Treatment of clinically isolated syndrome (CIS) with interferons decreases the chance of progressing to clinical MS. Efficacy of interferons and glatiramer acetate in children has been estimated to be roughly equivalent to that of adults. The role of some newer agents such as fingolimod, teriflunomide, and dimethyl fumarate, is not yet entirely clear. It is difficult to make firm conclusions about the best treatment, especially regarding the long‐term benefit and safety of early treatment, given the lack of studies directly comparing disease modifying therapies or long-term monitoring of patient outcomes.
As of 2017[update], rituximab was widely used off-label to treat RRMS. There is a lack of high quality randomised control trials examining rituximab versus placebo or other disease-modifying therapies, and as such the benefits of rituximab for relapsing remitting multiple sclerosis remain inconclusive.
As of 2011[update], only one medication, mitoxantrone, had been approved for secondary progressive MS. In this population tentative evidence supports mitoxantrone moderately slowing the progression of the disease and decreasing rates of relapses over two years.
In March 2017 the FDA approved ocrelizumab as a treatment for primary progressive MS in adults, the first drug to gain that approval,. with requirements for several Phase IV clinical trials. It is also used for the treatment of relapsing forms of multiple sclerosis, to include clinically isolated syndrome, relapsing-remitting disease, and active secondary progressive disease in adults.
In 2019, siponimod and cladribine were approved in the United States for the treatment of secondary progressive multiple sclerosis.
Irritation zone after injection of glatiramer acetate.
The disease-modifying treatments have several adverse effects. One of the most common is irritation at the injection site for glatiramer acetate and the interferons (up to 90% with subcutaneous injections and 33% with intramuscular injections). Over time, a visible dent at the injection site, due to the local destruction of fat tissue, known as lipoatrophy, may develop. Interferons may produce flu-like symptoms; some people taking glatiramer experience a post-injection reaction with flushing, chest tightness, heart palpitations, and anxiety, which usually lasts less than thirty minutes. More dangerous but much less common are liver damage from interferons,systolic dysfunction (12%), infertility, and acute myeloid leukemia (0.8%) from mitoxantrone, and progressive multifocal leukoencephalopathy occurring with natalizumab (occurring in 1 in 600 people treated).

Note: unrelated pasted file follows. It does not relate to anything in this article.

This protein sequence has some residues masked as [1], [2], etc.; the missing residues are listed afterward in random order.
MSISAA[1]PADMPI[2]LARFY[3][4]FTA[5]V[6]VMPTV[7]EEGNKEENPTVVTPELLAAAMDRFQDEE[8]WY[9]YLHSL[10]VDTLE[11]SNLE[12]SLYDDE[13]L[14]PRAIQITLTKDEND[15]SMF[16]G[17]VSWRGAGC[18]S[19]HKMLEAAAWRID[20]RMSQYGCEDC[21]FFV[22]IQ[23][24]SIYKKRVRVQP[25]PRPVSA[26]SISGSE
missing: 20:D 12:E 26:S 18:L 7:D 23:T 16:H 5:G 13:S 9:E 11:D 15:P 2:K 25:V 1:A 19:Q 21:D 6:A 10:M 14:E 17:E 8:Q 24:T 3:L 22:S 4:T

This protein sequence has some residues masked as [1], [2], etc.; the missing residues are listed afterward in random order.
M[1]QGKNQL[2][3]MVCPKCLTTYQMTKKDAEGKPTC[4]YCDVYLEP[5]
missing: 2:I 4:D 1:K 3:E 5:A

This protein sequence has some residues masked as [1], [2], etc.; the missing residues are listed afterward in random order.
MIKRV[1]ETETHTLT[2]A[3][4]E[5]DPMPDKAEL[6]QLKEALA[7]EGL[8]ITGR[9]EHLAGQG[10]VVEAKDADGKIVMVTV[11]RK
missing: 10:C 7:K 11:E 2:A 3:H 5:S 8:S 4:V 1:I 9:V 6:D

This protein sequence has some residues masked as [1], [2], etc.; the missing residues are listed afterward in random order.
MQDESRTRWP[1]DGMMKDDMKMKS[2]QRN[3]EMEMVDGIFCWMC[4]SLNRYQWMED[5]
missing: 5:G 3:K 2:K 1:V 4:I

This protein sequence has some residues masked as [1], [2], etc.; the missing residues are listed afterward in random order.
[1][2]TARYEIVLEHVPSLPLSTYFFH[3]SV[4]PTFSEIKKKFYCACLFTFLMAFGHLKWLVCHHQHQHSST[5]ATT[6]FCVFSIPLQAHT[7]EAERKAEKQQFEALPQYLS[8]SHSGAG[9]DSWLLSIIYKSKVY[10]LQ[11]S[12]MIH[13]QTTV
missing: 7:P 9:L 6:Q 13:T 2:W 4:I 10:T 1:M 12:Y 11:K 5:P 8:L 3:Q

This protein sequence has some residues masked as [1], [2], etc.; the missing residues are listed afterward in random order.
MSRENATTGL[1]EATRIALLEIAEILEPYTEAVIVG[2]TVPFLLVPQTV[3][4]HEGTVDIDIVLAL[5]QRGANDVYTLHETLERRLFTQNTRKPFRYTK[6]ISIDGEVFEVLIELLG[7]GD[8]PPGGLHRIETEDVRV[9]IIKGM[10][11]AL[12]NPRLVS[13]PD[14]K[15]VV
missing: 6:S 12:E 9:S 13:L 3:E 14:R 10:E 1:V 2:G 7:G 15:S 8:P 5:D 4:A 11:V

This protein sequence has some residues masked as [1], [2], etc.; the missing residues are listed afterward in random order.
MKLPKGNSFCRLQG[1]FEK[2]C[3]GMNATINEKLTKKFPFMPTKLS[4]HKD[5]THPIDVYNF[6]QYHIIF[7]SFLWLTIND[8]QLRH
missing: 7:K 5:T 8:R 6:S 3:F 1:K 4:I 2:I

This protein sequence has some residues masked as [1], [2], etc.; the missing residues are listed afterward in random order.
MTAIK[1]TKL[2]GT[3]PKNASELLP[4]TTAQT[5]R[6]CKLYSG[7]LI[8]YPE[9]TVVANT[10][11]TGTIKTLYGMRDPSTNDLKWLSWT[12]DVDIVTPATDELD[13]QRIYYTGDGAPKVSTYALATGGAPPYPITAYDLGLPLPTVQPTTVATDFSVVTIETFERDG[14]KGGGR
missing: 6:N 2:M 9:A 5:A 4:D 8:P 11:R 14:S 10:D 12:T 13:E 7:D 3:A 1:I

Both medications and neurorehabilitation have been shown to improve some symptoms, though neither changes the course of the disease. Some symptoms have a good response to medication, such as bladder spasticity, while others are little changed. Equipment such as catheters for neurogenic bladder or mobility aids can be helpful in improving functional status.
A multidisciplinary approach is important for improving quality of life; however, it is difficult to specify a 'core team' as many health services may be needed at different points in time. Multidisciplinary rehabilitation programs increase activity and participation of people with MS but do not influence impairment level. Studies investigating information provision in support of patient understanding and participation suggest that while interventions (written information, decision aids, coaching, educational programmes) may increase knowledge, the evidence of an effect on decision making and quality of life is mixed and low certainty. There is limited evidence for the overall efficacy of individual therapeutic disciplines, though there is good evidence that specific approaches, such as exercise, and psychological therapies are effective. Cognitive training, alone or combined with other neuropsychological interventions, may show positive effects for memory and attention though firm conclusions are not currently possible given small sample numbers, variable methodology, interventions and outcome measures. The effectiveness of palliative approaches in addition to standard care is uncertain, due to lack of evidence. The effectiveness of interventions, including exercise, specifically for the prevention of falls in people with MS is uncertain, while there is some evidence of an effect on balance function and mobility.Cognitive behavioral therapy has shown to be moderately effective for reducing MS fatigue. The evidence for the effectiveness of non-pharmacological interventions for chronic pain is insufficient to recommend such interventions alone, however their use in combination with medications may be reasonable.
The spasticity associated with MS can be difficult to manage because of the progressive and fluctuating course of the disease. Although there is no firm conclusion on the efficacy in reducing spasticity, PT interventions can be a safe and beneficial option for patients with multiple sclerosis. Physical therapy including vibration interventions, electrical stimulation, exercise therapy, standing therapy, and radial shock wave therapy (RSWT), were beneficial for limiting spasticity, helping limit excitability, or increasing range of motion.